We ask how safe will the seas around Britain and Ireland be during Exercise Joint Warrior.
The NATO exercise Joint Warrior 2016 gets underway next Monday and if previous exercises of this type are anything to go by ships and aircraft will already be in transit to their exercise locations.
Joint Warrior (which is held twice yearly) involves about 50 warships and submarines and a range of aircraft and assault troops. The exercise area can span the entire western coastline of Britain from Cornwall through the Irish Sea up to North Scotland.
Main danger to shipping is from submarines undertaking anti-submarine exercises with surface ships. However there are also live firing exercises particularly in the Cape Wrath area and at sea. Additionally mine-warfare exercises are held.
The exercises poses a threat to fishermen because of the dived submarine activity but in addition military air activity causes a hazard and a number of so called Air Prox incidents have occurred over the years during Joint Warrior and similar exercises.
So what steps do the MOD take to ensure safety? Well in relation to fishermen they broadcast notices of exercise areas. However as far as we can gather there is limited information online about the extent of exercise areas and if say fisherman were to ask for copies of the so called PEXA (Practice and Exercise Area) charts from the MOD they would be told to go and buy copies – they are not cheap!
The Maritime and Coastguard Agency do publish a leaflet (see link):
This is a version of the original MSA (1988) leaflet updated in 1997 it shows the exercises areas for subs but does not have the detail for either live firing or mine warfare exercises. The ‘relief’ of the map is also poor and as indicated the leaflet has not been upgraded for two decades.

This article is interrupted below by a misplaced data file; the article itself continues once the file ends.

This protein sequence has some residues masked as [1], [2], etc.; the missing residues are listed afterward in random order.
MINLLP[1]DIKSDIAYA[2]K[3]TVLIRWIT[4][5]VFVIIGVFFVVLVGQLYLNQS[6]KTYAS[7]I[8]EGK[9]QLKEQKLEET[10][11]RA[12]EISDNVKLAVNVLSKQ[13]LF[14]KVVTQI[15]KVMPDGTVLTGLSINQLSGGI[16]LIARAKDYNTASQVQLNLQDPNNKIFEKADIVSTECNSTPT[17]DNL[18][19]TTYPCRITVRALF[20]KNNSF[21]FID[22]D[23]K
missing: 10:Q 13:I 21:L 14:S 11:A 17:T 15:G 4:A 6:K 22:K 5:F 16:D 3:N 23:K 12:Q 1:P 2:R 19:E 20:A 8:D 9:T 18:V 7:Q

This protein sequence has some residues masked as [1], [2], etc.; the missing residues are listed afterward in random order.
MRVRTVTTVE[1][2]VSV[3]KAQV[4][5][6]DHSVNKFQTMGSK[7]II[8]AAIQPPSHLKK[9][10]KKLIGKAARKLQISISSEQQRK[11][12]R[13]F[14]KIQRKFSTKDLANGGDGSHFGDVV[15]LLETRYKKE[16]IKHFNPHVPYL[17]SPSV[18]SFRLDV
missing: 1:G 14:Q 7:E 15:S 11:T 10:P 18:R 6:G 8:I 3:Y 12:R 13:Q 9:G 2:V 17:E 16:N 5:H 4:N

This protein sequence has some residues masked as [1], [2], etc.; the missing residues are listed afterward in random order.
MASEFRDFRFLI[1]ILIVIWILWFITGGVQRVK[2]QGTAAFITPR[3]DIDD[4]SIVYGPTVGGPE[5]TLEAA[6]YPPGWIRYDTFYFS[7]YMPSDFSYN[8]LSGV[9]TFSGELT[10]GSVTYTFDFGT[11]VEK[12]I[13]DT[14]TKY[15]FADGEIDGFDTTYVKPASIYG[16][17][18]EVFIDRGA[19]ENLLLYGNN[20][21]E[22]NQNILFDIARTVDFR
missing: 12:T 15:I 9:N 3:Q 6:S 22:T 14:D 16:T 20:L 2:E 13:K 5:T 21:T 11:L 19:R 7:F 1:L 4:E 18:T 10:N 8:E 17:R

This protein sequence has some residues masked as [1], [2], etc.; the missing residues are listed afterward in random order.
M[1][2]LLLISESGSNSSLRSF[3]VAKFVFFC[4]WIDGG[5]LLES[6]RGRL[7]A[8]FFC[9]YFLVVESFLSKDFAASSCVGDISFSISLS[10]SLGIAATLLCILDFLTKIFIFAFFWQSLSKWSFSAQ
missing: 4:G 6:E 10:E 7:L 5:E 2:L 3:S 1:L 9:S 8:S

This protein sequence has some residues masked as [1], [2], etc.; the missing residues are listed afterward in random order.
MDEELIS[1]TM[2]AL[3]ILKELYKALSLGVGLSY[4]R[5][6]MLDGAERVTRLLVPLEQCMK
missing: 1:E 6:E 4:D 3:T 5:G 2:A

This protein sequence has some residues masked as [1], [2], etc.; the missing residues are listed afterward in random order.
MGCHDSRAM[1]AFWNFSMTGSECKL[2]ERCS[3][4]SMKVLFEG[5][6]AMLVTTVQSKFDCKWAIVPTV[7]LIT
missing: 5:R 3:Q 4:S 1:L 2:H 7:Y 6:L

What it does show though is that busy areas for UK and Irish fishermen such as the Western Irish Sea, North Donegal and the Minch and Western Scotland are all designated submarine exercise areas.
Other safety measures are supposed to include the briefing of warships from Foreign Navies about the RN Code of Practice. However it is unclear whether this is the case.
It is important because in the MFV Karen (Co Down fishing vessel) incident last year there was a suggestion a Turkish submarine (hardly a regular visitor to UK waters) was the culprit.
Additionally the MOD (RN) are supposed to designate a Fishing Vessel Safety Ship (this function can be undertaken by an aircraft) its role is to provide information to operational submarines about fishery activity in their area. Again the JW exercise information makes no mention of this.
Surely if the MOD is serious about the safety of fishermen and other mariners they would post on line at an easily accessible web site:
1) Details of the exercise participants in full
2) The Code of Practice
3) A clear map of all submarine and related military exercise areas
4) Information about a FVSS
Finally the MOD should review the Submarine / MFV separation zone which is currently supposed to be 1500 yards at periscope depth and 4000 yards when deeper. Obviously that safety margin did not work in the case of the MFV Karen or others.
Image: Turkish submarine – One involved in last years exercise it was suggested was involved in the Karen incident so are Foreign Navies involved in these exercises briefed an the RN safety code?
Issued by: The Manx branch of the Celtic League
TEL: 01624 877918 or 07624 491609
THE CELTIC LEAGUE
The Celtic League established in 1961 has branches in the six Celtic Countries including our own Mannin branch. It promotes cooperation between the countries and campaigns on a range of political, cultural and environmental matters. It highlights human rights abuse, military activity and socio-economic issues
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